Decompression Surgery versus Interspinous Devices for Lumbar Spinal Stenosis: A Systematic Review of the Literature.
- Author(s): Tram, Jennifer
- Srinivas, Shanmukha
- Wali, Arvin R
- Lewis, Courtney S
- Pham, Martin H
- et al.
Published Web Locationhttps://doi.org/10.31616/asj.2019.0105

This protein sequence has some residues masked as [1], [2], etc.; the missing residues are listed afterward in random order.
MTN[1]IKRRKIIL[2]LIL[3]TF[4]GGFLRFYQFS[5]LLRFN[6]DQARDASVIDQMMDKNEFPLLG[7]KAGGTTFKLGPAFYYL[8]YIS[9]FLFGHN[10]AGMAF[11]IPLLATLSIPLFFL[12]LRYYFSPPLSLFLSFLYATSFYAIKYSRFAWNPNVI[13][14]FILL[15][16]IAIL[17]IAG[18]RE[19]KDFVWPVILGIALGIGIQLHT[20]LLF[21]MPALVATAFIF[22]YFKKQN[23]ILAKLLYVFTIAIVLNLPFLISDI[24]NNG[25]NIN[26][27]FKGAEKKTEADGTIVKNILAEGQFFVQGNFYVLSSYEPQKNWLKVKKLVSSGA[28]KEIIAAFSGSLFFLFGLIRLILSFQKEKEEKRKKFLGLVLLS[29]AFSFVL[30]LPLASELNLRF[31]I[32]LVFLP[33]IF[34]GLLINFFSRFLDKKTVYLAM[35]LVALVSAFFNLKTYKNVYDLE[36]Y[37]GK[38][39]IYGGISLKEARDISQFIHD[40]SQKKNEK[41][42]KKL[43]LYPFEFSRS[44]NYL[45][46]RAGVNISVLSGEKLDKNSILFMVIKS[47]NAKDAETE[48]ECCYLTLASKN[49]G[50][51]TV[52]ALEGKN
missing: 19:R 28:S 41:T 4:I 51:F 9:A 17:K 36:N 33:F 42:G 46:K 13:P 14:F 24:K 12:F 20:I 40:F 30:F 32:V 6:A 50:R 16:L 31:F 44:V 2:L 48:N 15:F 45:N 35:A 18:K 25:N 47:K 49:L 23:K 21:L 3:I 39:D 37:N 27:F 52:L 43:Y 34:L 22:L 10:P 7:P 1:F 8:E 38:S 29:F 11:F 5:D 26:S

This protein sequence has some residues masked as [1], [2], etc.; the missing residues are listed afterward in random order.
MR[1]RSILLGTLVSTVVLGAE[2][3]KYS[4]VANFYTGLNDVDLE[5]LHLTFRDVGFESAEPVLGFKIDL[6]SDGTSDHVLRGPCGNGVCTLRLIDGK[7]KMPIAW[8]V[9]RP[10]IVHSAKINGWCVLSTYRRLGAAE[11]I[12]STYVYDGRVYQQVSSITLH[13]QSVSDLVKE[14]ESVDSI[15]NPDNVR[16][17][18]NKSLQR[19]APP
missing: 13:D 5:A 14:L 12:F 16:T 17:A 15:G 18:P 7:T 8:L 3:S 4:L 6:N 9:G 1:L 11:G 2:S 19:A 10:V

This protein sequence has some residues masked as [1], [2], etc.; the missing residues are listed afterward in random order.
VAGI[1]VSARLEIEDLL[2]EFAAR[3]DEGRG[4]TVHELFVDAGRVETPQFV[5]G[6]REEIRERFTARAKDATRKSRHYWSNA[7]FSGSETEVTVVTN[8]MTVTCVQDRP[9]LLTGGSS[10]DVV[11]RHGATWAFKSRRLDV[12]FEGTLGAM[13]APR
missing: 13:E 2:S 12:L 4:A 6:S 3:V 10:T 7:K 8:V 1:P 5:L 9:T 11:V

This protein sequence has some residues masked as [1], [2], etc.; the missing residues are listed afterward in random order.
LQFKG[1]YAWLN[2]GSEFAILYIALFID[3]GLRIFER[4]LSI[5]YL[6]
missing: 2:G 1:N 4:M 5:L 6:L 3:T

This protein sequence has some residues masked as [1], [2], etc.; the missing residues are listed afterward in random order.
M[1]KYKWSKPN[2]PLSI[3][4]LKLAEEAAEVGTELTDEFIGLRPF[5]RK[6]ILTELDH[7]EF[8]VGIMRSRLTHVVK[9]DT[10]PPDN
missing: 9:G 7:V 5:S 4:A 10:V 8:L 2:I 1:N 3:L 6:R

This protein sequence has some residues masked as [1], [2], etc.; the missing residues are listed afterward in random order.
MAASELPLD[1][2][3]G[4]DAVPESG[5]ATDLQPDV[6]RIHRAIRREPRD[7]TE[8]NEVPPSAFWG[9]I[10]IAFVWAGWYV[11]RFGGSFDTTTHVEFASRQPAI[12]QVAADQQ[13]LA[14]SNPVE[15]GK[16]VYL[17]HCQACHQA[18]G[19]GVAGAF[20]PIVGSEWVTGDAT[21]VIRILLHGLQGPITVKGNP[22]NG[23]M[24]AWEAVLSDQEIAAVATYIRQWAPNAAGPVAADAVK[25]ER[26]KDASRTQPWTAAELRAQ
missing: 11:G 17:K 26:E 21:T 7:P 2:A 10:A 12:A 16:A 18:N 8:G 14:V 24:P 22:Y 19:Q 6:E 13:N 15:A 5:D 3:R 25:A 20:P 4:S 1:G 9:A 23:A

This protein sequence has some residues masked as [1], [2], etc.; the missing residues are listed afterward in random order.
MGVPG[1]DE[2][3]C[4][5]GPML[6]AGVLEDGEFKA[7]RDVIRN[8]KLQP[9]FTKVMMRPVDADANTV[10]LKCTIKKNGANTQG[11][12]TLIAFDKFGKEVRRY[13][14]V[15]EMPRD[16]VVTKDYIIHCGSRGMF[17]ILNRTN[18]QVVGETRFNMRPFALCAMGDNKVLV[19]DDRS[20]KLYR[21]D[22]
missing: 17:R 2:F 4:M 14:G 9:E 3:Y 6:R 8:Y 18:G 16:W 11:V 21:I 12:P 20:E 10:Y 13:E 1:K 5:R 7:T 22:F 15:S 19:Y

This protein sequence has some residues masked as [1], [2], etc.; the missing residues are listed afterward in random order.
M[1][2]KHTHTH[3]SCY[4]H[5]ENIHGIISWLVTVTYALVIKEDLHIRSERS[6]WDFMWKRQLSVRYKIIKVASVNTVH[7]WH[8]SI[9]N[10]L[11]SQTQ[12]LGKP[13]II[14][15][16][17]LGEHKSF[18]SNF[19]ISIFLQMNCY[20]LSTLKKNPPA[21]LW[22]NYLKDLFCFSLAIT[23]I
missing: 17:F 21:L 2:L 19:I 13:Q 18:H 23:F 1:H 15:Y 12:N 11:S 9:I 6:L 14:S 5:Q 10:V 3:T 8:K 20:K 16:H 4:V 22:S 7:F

In this retrospective review study, the authors systematically reviewed the literature to elucidate the efficacy and complications associated with decompression and interspinous devices (ISDs) used in surgeries for lumbar spinal stenosis (LSS). LSS is a debilitating condition that affects the lumbar spinal cord and spinal nerve roots. However, a comprehensive report on the relative efficacy and complication rate of ISDs as they compare to traditional decompression procedures is currently lacking. The PubMed database was queried to identify clinical studies that exclusively investigated decompression, those that exclusively investigated ISDs, and those that compared decompression with ISDs. Only prospective cohort studies, case series, and randomized controlled trials that evaluated outcomes using the Visual Analog Scale (VAS), Oswestry Disability Index, or Japanese Orthopedic Association scores were included. A random-effects model was established to assess the difference between preoperative and the 1-2-year postoperative VAS scores between ISD surgery and lumbar decompression. This study included 40 papers that matched our criteria. Twenty-five decompression-exclusive clinical trials with 3,386 patients and a mean age of 68.7 years (range, 31-88 years) reported a 2.2% incidence rate of dural tears and a 2.6% incidence rate of postoperative infections. Eight ISD-exclusive clinical trials with 1,496 patients and a mean age of 65.1 (range, 19-89 years) reported a 5.3% incidence rate of postoperative leg pain and a 3.7% incidence rate of spinous process fractures. Seven studies that compared ISDs and decompression in 624 patients found a reoperation rate of 8.3% in ISD patients vs. 3.9% in decompression patients; they also reported dural tears in 0.32% of ISD patients vs. 5.2% in decompression patients. A meta-analysis of the randomized controlled trials found that the differences in preoperative and postoperative VAS scores between the two groups were not significant. Both decompression and ISD interventions are unique surgical interventions with different therapeutic efficacies and complications. The collected studies do not consistently demonstrate superiority of either procedure over the other but understanding the differences between the two techniques can help tailor treatment regimens for patients with LSS.